Healthy trend on the rise?

Suppliers flag up trend but region seems slow to adopt healthy habits
Rosewood Corniche's Richard Green.
Rosewood Corniche's Richard Green.

F&B suppliers are flagging up a growing trend for health foods, but has the focus on wellbeing struck a chord with the region’s consumers yet?

F&B suppliers may be flagging up the wellbeing trend with reports of increasing demand for healthy products from consumers and chefs — indeed it was the talk of Gulfood; but it seems this trend is taking its time revolutionising Middle East diets.


According to Rosewood Corniche executive chef Richard Green, the idea of healthy eating and dieting that has taken off in other parts of the globe has “not reached Saudi Arabia yet”.

“Consumers here have a sweet tooth and are the world’s biggest fans of chocolate, ice-cream and sweets,” he asserted.

Renaissance Dubai Hotel director of F&B Andreas Kurfürst added that although requests for healthier options were picking up in the UAE, healthy diets had been slow to get off the ground.

“I worked as a pastry chef for 12 years in Dubai, and only had one request for a sugar-free cake,” he revealed. “Traditionally, where money has been readily available, people seemed to feel they could eat what they wanted then just pay a doctor to fix the health problems later.

“But recently, although people still eat a lot of sweets and desserts, they are substituting regular items, such as dairy products and soft drinks, with low-fat or low-sugar options,” he explained.
At The Address Dubai Marina, executive assistant manager — F&B Stefan Viard agreed consumers were becoming more concerned with their diet.

“They are more aware of the need for a balanced meal now,” he asserted.

“When placing an order, guests today increasingly want to know where the product originates and whether it is organic or not.”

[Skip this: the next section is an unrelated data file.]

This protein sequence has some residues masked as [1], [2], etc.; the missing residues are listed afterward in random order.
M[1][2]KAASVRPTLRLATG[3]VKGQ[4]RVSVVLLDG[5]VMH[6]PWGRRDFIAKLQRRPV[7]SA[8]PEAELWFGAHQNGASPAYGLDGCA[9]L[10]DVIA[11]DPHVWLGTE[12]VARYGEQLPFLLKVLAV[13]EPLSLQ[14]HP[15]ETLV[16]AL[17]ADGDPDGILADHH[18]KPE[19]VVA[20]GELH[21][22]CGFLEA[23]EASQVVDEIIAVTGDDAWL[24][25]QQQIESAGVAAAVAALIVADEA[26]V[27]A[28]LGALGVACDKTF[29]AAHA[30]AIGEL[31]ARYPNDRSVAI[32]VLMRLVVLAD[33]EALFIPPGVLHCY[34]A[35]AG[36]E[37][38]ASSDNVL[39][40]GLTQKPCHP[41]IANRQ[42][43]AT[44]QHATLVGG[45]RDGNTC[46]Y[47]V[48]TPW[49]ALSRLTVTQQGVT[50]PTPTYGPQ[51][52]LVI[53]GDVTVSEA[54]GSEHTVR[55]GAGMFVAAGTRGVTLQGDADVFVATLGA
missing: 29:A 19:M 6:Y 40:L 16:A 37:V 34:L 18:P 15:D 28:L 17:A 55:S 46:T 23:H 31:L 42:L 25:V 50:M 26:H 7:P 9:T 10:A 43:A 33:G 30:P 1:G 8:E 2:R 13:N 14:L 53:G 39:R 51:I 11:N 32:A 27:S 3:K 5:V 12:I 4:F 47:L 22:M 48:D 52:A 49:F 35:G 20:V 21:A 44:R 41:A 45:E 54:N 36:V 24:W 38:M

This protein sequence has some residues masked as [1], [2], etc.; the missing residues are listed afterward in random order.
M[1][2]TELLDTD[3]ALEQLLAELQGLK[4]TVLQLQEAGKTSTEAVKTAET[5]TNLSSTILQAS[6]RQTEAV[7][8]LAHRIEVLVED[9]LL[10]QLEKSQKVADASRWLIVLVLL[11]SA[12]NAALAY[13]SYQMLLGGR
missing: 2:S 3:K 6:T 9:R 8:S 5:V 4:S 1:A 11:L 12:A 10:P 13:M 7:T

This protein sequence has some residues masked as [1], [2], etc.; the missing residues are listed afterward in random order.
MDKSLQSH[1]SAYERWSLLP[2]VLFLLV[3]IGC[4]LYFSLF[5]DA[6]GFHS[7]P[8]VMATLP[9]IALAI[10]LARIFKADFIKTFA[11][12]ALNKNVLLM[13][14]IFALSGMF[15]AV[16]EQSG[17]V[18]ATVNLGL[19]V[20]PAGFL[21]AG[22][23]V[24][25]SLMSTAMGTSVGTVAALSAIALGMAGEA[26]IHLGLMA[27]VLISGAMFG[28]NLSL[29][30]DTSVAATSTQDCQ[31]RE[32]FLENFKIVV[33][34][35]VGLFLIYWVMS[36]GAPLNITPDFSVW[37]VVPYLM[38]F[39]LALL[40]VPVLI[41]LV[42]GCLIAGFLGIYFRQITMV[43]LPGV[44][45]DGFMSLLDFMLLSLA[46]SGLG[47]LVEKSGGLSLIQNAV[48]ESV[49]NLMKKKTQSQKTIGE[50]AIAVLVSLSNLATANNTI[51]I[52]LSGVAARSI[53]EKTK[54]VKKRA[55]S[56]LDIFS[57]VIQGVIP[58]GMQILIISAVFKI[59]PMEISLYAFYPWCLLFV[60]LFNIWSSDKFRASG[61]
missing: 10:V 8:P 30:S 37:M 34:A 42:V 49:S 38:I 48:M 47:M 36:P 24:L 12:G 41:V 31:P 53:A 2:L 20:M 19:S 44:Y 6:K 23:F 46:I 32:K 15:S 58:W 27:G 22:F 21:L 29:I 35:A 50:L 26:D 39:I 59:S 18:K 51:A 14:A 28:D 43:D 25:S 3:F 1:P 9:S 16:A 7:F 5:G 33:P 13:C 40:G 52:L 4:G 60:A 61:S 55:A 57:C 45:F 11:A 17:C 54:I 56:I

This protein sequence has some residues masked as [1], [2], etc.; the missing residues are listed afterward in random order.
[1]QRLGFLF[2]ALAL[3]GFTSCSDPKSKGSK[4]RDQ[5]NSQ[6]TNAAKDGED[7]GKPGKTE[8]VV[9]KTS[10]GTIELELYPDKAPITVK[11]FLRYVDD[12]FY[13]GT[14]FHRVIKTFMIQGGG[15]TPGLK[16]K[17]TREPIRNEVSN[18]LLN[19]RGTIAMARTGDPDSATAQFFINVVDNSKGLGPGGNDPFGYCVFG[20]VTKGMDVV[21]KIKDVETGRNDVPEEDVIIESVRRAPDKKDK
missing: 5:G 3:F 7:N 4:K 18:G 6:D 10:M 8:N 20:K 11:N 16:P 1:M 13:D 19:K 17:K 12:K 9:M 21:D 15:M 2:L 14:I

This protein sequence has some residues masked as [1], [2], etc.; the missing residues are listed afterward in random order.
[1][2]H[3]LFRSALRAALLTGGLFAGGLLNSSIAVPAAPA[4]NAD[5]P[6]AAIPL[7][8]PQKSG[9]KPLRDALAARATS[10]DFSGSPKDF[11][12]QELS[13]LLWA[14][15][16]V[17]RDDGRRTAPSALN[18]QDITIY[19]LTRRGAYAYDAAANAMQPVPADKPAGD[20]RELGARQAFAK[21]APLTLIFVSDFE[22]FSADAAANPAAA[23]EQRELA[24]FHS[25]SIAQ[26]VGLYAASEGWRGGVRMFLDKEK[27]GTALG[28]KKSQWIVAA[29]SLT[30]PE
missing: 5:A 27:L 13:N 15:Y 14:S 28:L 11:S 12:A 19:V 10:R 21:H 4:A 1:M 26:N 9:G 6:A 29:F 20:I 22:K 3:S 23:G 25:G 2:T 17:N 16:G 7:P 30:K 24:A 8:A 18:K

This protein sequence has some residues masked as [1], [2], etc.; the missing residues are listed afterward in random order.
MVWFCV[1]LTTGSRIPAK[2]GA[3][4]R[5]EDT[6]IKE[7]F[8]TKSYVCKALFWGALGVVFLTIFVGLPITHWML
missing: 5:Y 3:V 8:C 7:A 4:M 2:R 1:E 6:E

Burgeoning consumer knowledge about food is driving this change, according to general manager of Al Diar Siji Hotel and Siji Hotel Apartments, Fujairah, Fouad Melhem. “People are becoming food and health savvy; we have noticed that guests are requesting more vegetarian meals and low-fat, low-calorie options,” he explained.

So what steps are the region’s F&B outlets taking to accommodate — or even encourage — the movement towards a healthier lifestyle?

Melhem said the increased demand had led to healthier menu options, but admitted it had been a challenge for chefs to devise lighter dishes that also tasted good and weren’t too expensive.

Similarly, Renaissance properties worldwide have implemented an ‘Eat, Drink, Balance’ programme in all its menus — but Kurfürst noted that “as sales go, these are not yet top sellers in this region”.

Meanwhile Rosewood’s Green explained: “In Saudi Arabia, the taste matters more to our guests than the degree of ‘healthiness’ or number of calories in a dish.”

This is what it comes down to, notes The Address’ Viard: “Listening to your guests and following the latest trends is vital in today’s competitive market.

“If we see a tendency for healthier food options then we will definitely make sure that we cater for this on our menus,” he said.

By the same token, if demand is slow, healthy menus will most probably fade away as well.

But if the region’s chefs and suppliers can continue to innovate with new products and menus, attracting the consumer with healthier options, the wellbeing trend could take off in the Middle East as it has done in other parts of the world.

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